Collieston Holiday Guide
Visit Collieston, Aberdeenshire, Scotland
Collieston can be found on the coast in between Cruden Bay and Newburgh. Like many of the coastal villages in these parts it used to be a busy fishing port for herring, haddock and cod. The small harbour is still there overlooked by rows of pretty houses built up the hill in the bay, some of which are holiday homes for escapees from the city. A small but pleasant sandy beach in the harbour provides a play area for children.
There are tales of smuggling and storage of contraband in the caves. The local graveyard offers an interesting walk and inspection of the tombs, some of which are extremely old and marked with skull and crossbones. The last village smuggler to be captured and killed by Excise officials armed with cutlass was a certain Phillip Kennedy in 1798. His grave and tombstone still stands.
A ship from the Spanish Armada carrying arms for the Earl of Erroll is said to have sunk in the bay in 1594. There are still connections with the Erroll family in the area. The ruins of Slains Castle in Cruden Bay was owned by descendants of the family. Cruden Bay primary school is called Port Erroll.
The narrow coastal road from Collieston to Whinnyfold and Cruden Bay is ideal for cycling. Cars are few and far between although you may have to watch out for tufts of grass growing in the road and farmer's sheep dogs that attempt to round up stray cyclists.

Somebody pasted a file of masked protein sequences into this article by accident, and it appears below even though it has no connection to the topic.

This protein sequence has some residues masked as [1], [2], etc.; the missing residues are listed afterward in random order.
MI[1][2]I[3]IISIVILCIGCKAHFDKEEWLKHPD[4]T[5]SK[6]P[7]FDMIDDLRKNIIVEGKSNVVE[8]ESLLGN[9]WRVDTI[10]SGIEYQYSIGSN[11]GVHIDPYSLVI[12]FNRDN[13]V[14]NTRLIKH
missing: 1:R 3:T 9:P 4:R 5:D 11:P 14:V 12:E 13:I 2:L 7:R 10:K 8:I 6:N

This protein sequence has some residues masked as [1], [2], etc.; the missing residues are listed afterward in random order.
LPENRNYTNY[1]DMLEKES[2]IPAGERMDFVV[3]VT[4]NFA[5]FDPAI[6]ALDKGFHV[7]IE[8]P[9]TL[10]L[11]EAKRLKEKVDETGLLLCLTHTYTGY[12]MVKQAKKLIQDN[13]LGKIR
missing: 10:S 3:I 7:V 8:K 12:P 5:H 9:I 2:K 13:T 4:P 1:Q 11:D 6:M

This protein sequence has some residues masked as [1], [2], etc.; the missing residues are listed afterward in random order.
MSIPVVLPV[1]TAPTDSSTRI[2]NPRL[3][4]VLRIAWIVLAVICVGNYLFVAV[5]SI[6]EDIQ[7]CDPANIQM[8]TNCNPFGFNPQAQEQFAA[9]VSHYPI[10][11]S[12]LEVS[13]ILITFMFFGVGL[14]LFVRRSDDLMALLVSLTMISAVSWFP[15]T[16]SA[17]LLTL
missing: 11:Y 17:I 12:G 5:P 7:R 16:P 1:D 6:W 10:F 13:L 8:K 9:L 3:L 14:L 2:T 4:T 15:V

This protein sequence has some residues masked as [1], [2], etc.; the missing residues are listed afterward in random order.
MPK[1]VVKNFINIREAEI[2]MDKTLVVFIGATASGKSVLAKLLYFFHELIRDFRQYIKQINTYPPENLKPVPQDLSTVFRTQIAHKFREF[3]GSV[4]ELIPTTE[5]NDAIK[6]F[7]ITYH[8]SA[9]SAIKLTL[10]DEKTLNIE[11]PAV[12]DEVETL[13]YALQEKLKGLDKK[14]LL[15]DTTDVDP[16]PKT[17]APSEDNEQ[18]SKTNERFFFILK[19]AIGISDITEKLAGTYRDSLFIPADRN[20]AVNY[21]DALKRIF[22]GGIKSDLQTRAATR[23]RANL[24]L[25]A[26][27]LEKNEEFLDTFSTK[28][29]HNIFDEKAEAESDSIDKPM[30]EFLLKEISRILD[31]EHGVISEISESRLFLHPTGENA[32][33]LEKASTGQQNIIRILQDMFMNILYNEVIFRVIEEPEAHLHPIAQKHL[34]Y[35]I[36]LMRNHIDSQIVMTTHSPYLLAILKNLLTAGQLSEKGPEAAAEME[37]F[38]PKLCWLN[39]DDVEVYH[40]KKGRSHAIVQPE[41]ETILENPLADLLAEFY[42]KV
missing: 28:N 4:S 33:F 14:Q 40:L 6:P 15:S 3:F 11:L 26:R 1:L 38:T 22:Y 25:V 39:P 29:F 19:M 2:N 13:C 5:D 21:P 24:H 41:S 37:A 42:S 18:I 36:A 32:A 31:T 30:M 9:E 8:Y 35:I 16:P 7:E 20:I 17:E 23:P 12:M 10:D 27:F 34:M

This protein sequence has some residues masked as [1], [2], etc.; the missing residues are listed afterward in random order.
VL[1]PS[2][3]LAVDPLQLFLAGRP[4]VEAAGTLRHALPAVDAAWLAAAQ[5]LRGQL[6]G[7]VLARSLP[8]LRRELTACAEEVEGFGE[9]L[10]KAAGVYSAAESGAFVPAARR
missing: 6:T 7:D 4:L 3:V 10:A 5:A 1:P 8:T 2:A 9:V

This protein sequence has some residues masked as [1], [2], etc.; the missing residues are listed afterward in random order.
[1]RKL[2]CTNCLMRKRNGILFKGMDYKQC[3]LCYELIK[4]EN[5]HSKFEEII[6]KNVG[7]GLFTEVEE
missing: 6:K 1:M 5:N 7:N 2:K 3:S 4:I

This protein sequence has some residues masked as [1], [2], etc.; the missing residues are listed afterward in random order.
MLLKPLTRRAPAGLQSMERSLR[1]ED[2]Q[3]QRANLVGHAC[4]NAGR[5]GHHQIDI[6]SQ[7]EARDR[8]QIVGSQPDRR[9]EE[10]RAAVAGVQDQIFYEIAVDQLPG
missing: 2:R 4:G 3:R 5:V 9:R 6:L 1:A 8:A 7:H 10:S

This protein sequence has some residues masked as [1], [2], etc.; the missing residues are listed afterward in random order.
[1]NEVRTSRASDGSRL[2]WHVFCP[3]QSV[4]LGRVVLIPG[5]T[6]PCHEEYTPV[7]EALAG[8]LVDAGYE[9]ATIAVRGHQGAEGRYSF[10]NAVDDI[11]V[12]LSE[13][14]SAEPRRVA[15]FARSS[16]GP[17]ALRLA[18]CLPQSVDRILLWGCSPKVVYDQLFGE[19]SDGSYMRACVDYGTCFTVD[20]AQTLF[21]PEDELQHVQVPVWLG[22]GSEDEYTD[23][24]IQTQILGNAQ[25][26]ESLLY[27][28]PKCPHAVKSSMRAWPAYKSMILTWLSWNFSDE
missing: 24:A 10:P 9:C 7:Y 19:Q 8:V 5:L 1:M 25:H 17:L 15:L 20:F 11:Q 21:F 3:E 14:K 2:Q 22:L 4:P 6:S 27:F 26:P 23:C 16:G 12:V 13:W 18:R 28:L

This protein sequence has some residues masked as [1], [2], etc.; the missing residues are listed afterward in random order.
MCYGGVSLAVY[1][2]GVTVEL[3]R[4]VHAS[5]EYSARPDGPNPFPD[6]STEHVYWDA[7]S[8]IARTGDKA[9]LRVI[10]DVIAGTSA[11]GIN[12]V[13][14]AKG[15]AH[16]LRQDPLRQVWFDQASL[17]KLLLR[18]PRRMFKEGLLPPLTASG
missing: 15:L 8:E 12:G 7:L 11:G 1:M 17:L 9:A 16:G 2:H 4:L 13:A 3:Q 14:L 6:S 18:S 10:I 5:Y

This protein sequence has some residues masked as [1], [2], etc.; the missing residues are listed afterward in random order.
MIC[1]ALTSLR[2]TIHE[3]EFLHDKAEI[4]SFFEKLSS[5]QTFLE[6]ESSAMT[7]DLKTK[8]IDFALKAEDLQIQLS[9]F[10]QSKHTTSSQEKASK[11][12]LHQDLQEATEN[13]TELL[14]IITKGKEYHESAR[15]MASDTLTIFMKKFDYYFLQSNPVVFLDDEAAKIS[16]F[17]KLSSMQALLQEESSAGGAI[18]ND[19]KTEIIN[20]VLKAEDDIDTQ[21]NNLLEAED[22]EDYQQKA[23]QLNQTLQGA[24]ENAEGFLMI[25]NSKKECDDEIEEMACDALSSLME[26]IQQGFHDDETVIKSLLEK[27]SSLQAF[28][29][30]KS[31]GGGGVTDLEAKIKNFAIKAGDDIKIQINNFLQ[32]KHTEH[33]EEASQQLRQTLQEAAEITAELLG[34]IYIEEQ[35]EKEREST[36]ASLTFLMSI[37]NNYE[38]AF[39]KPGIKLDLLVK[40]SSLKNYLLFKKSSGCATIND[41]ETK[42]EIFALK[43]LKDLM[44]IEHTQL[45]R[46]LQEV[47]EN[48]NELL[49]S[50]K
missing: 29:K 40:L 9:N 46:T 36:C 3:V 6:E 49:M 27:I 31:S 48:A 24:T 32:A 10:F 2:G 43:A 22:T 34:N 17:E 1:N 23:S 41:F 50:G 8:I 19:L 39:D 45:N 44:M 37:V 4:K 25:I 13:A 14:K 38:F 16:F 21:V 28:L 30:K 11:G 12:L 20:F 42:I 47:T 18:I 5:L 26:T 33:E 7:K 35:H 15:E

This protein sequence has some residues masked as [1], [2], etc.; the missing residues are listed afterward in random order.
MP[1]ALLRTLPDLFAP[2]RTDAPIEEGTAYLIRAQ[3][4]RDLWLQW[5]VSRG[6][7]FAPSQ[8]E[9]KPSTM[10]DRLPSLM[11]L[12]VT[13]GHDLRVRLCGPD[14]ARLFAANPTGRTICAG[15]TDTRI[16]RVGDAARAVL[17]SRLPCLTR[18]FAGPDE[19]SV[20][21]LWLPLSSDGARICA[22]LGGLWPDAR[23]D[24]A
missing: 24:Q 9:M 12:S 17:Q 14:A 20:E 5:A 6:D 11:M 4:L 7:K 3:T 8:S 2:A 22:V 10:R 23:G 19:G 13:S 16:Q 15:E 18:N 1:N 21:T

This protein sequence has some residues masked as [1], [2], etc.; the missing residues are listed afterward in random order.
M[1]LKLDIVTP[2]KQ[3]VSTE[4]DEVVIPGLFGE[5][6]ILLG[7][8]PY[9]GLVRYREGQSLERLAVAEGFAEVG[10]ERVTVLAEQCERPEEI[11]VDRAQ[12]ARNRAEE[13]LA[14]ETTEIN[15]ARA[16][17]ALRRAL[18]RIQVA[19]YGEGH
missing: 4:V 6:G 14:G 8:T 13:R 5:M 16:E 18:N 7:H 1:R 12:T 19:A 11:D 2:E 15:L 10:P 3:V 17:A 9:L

Birdwatchers will want to pay a visit to the Stevenson Forvie Centre, Telephone 01358 751330. Owned by Scottish National Heritage, it offers displays, an audio visual presentation, a classroom and wildlife garden. It's also the starting point for some of the walks across the Forvie Sands Reserve. Birds can be observed from the bird hide overlooking the Waulkmill estuary. Visitors must keep to footpaths during the breeding season, April to August.
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Related link : Cottages for bird watchers in NE Scotland
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